If you didn’t quit after yesterday’s chapter, the writer will try again, and so will this reader. What if Christ is like that, like a high priest? What if we tried, as Georg Gadamer invited us last century in our ‘disenchanted modernity’, to begin to ‘re-enchant our universe’? Of course, ‘organism needs environment’, whether of some life beyond death, or this Christ on a throne in a tent/temple.
If you could start to imagine such romantic ideals, you might be encouraged to hear that the prophets living after Solomon’s Temple was lost said about a new deal with God. Isaiah and Jeremiah, dealing with the trauma of exile, have a vision. Now that we live after the destruction of the Second Temple, we might share that hope, which is older than the world, and younger than the life in us.
(That’s a Sydney Carter lyric, ‘One More Step Along the Way’, we sang as we left 74 Frederick. We also sang ‘From the Slave Pens of the Delta’ about leaving our aging shrine and structure in 2017, eh?)
When the writer and this reader say Jesus is ‘better’ or ‘more perfect’, that’s not some religious Darwinism saying the Christianity replaced Judaism as the new improved covenant. It’s saying that the mortal priests at the altars we build from time to time are less than the more elemental, fundamental, or ideal one we imagine and construe as the person and work of Christ.
We are always trying to mediate between our finite, mortal, partial constructions and others’ best efforts. It’s a great and growing industry to ‘mediate’ in ‘dispute resolution’ that is an alternate to the domestic rule of a nation-state. This argument is simply claiming that Jesus is beyond the scope and scale of even ‘international tribunals’, the darlings of human rights theorists, or multilateral trade agreements, the best efforts of neo-liberals.
All that stuff is always obsolescent, mortal, and limited. Not Christ.
Download audio of Hart translation
1 Now the main point in what we are saying is this: we have such a high priest, one who is seated at the right hand of the throne of the Majesty in the heavens,
2a minister in the sanctuary and the true tent that the Lord, and not any mortal, has set up.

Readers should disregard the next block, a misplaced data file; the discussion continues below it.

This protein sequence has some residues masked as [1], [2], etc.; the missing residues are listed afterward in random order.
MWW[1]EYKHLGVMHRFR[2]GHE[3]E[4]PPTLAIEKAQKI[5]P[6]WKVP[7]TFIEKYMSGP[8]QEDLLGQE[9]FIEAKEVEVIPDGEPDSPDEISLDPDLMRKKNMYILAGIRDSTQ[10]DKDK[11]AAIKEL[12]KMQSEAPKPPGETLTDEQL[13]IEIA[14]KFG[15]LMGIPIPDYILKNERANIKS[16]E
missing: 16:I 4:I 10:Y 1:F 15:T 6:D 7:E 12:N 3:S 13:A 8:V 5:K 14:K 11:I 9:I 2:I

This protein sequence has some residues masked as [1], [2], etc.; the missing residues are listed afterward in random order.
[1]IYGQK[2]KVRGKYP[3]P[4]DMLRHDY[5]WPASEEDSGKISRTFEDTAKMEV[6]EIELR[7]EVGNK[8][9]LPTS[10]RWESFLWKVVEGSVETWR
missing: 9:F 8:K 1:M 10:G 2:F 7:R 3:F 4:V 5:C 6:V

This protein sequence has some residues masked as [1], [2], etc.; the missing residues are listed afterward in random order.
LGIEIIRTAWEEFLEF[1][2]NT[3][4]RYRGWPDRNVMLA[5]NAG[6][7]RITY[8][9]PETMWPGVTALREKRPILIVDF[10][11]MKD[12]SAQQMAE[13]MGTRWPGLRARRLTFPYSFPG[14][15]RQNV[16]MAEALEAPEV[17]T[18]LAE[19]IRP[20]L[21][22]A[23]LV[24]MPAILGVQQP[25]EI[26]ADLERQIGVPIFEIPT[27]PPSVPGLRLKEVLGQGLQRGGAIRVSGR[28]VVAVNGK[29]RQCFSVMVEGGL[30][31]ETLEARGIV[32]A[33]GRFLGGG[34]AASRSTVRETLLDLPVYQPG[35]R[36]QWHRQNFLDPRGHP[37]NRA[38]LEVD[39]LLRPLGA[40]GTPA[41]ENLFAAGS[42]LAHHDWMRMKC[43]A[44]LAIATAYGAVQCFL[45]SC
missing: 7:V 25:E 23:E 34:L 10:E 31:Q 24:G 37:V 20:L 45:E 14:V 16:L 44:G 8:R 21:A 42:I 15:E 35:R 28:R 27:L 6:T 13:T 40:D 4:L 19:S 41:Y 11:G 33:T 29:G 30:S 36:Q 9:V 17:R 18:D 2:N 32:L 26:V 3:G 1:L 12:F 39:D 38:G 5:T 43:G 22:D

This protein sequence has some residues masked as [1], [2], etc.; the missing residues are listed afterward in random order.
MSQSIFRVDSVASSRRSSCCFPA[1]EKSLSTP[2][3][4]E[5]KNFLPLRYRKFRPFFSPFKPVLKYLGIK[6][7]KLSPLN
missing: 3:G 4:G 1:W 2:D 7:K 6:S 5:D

3For every high priest is appointed to offer gifts and sacrifices; hence it is necessary for this priest also to have something to offer.
4Now if he were on earth, he would not be a priest at all, since there are priests who offer gifts according to the law.
5They offer worship in a sanctuary that is a sketch and shadow of the heavenly one; for Moses, when he was about to erect the tent, was warned, ‘See that you make everything according to the pattern that was shown you on the mountain.’
6But Jesus has now obtained a more excellent ministry, and to that degree he is the mediator of a better covenant, which has been enacted through better promises.
7For if that first covenant had been faultless, there would have been no need to look for a second one.
8 God finds fault with them when he says: ‘The days are surely coming, says the Lord, when I will establish a new covenant with the house of Israel and with the house of Judah;
9 not like the covenant that I made with their ancestors, on the day when I took them by the hand to lead them out of the land of Egypt; for they did not continue in my covenant, and so I had no concern for them, says the Lord.
10 This is the covenant that I will make with the house of Israel after those days, says the Lord: I will put my laws in their minds, and write them on their hearts, and I will be their God, and they shall be my people.
11 And they shall not teach one another or say to each other, “Know the Lord”, for they shall all know me, from the least of them to the greatest.
12 For I will be merciful towards their iniquities, and I will remember their sins no more.’
13In speaking of ‘a new covenant’, he has made the first one obsolete. And what is obsolete and growing old will soon disappear.